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1) davidandkasie I just threw out a number. I don't care. I just know that there are some big grates out there because my dog has to walk around them on the sidewalk in some municipalities.

2) daddo - the heat pumps come with a fine grate attached on the top (Much more restrictive than the grates I want to add). Those grates are still there. No sticks will get in.

3) kalining - "not to have any obstuctions less than 60
inches " So, what is the reason that they say that? Thanks for responding.

Look, I bought and paid for the heat pumps. If I want to bust the machines that I paid for, what business is it of the town's to say I can't?

Something doesn't add up. As mentioned, the prior heat pumps had "roofs" over them. Now we can't even have a grill over them.

I suspect this has nothing to do with the exhaust fan/warranty of a heat pump. I suspect it has only to do with the SEER rating of a heat pump. Meaning that, if I restrict the exhaust of the Goodman machine, the SEER will drop, and it will be less than the standard they promised to the DOE when delivered from their factory.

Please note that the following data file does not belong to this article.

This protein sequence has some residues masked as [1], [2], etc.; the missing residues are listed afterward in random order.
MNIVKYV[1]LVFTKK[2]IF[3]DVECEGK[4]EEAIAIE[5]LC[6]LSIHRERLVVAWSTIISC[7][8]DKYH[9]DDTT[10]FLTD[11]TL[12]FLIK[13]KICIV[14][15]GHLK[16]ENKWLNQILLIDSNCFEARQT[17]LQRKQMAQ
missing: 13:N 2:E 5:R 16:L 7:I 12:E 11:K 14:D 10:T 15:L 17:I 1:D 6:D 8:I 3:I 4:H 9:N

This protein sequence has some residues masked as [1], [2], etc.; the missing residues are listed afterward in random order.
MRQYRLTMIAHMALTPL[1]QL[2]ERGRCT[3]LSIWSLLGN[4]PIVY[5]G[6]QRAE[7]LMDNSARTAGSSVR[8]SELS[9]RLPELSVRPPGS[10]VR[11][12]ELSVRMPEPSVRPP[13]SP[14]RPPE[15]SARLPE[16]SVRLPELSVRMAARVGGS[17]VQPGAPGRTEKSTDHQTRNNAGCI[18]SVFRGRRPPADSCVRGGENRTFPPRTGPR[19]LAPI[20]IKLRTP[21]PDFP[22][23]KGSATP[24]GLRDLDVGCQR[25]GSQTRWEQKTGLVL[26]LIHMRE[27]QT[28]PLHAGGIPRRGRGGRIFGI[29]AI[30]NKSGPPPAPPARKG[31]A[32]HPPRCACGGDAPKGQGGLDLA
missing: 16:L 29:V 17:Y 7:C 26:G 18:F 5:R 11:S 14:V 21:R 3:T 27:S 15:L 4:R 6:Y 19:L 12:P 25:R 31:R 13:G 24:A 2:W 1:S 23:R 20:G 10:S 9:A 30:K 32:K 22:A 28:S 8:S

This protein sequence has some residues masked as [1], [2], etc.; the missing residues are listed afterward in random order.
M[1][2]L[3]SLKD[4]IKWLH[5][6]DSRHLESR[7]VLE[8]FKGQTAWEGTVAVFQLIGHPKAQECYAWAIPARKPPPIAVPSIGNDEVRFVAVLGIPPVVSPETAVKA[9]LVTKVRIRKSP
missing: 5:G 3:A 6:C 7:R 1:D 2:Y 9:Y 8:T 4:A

Please someone show me that I am wrong.

    Bookmark   July 12, 2007 at 8:22PM
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No doubt that placing anything that close over the top of them will restrict the airflow to some degree - Probably quite a lot

As the airflow is restricted, the temps will rise and with that, the high side pressures will rise and of course the efficiencies will decrease and the compressor will work harder, get hotter and not last as long

Goodman wants them to last at least as long as the warranty period and hopefully, much longer which is why they recommend the clearances they do - I wouldn't do it because they aren't going to last as long as they should and because they are going to cost you more to run than they should . . . . even if the town would allow it


    Bookmark   July 12, 2007 at 10:23PM
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Why would you want all that noise right on your deck when you want to enjoy it?
I sure as hell wouldn't like being a dinner guest on your deck - full of hot air & noise pollution.

kalining is right, but if you know better, do what you like!



    Bookmark   July 12, 2007 at 10:33PM